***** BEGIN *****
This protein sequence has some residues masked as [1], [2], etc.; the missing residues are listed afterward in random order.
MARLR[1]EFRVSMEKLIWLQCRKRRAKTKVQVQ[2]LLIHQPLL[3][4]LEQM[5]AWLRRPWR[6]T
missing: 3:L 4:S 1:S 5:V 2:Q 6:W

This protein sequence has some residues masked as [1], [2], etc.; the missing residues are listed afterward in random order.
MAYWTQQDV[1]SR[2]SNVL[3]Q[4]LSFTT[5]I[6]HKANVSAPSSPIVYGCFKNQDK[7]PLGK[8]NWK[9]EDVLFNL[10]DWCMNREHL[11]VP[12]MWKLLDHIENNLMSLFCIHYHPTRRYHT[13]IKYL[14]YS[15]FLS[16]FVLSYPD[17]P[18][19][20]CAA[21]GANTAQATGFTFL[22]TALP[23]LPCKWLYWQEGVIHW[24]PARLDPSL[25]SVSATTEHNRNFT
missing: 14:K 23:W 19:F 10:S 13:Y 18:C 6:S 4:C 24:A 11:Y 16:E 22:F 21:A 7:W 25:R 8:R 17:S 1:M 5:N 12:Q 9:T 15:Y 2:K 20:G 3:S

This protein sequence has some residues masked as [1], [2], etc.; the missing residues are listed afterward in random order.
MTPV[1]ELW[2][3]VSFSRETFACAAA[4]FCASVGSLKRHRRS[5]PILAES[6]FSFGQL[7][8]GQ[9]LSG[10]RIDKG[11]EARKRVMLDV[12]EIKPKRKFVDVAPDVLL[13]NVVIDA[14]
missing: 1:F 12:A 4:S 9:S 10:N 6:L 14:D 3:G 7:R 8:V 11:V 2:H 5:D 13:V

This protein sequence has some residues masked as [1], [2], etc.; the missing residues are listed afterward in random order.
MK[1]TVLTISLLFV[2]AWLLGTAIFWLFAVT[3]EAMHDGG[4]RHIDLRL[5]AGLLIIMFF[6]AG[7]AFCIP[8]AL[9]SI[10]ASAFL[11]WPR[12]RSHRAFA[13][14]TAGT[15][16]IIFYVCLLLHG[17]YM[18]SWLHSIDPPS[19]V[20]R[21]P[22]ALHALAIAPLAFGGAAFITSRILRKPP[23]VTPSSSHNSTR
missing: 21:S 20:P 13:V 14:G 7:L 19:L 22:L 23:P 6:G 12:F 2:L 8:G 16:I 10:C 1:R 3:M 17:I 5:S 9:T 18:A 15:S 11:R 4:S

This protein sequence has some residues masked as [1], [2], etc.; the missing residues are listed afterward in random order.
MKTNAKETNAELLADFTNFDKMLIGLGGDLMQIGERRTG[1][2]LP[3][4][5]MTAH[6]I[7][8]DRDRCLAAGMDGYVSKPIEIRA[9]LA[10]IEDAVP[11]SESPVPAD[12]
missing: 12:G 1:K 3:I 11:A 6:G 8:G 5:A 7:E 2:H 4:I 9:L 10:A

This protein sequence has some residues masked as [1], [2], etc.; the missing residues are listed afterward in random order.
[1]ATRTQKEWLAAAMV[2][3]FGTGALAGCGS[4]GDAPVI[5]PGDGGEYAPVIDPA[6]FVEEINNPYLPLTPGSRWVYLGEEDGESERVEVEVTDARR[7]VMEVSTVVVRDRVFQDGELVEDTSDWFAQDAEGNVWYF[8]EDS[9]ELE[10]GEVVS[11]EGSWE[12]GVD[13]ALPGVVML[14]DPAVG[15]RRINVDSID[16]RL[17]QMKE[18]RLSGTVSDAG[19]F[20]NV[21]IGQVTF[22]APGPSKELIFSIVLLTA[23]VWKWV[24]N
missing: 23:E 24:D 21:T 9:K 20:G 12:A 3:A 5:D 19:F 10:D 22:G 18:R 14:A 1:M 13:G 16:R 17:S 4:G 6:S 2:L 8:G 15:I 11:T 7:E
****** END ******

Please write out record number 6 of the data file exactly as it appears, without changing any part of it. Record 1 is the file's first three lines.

This protein sequence has some residues masked as [1], [2], etc.; the missing residues are listed afterward in random order.
[1]ATRTQKEWLAAAMV[2][3]FGTGALAGCGS[4]GDAPVI[5]PGDGGEYAPVIDPA[6]FVEEINNPYLPLTPGSRWVYLGEEDGESERVEVEVTDARR[7]VMEVSTVVVRDRVFQDGELVEDTSDWFAQDAEGNVWYF[8]EDS[9]ELE[10]GEVVS[11]EGSWE[12]GVD[13]ALPGVVML[14]DPAVG[15]RRINVDSID[16]RL[17]QMKE[18]RLSGTVSDAG[19]F[20]NV[21]IGQVTF[22]APGPSKELIFSIVLLTA[23]VWKWV[24]N
missing: 23:E 24:D 21:T 9:K 20:G 12:A 3:A 5:D 19:F 10:D 22:G 18:R 14:A 1:M 13:G 16:R 17:S 4:G 6:S 2:L 8:G 15:I 11:T 7:E